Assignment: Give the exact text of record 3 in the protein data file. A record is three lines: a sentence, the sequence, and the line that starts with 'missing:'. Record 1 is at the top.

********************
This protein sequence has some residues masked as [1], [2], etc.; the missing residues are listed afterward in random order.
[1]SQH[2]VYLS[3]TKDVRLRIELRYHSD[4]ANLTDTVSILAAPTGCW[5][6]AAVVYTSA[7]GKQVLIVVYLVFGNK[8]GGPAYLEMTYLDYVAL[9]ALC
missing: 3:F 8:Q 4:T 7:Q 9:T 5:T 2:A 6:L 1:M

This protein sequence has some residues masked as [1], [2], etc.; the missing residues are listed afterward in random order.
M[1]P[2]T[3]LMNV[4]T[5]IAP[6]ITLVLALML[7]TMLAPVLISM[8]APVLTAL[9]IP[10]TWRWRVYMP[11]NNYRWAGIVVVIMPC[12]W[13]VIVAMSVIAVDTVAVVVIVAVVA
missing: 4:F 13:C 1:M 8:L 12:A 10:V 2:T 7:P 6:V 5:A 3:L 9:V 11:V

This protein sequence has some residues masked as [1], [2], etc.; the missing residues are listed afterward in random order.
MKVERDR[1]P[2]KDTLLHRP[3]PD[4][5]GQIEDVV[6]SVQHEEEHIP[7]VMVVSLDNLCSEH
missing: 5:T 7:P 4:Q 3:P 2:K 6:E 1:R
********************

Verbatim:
This protein sequence has some residues masked as [1], [2], etc.; the missing residues are listed afterward in random order.
MKVERDR[1]P[2]KDTLLHRP[3]PD[4][5]GQIEDVV[6]SVQHEEEHIP[7]VMVVSLDNLCSEH
missing: 5:T 7:P 4:Q 3:P 2:K 6:E 1:R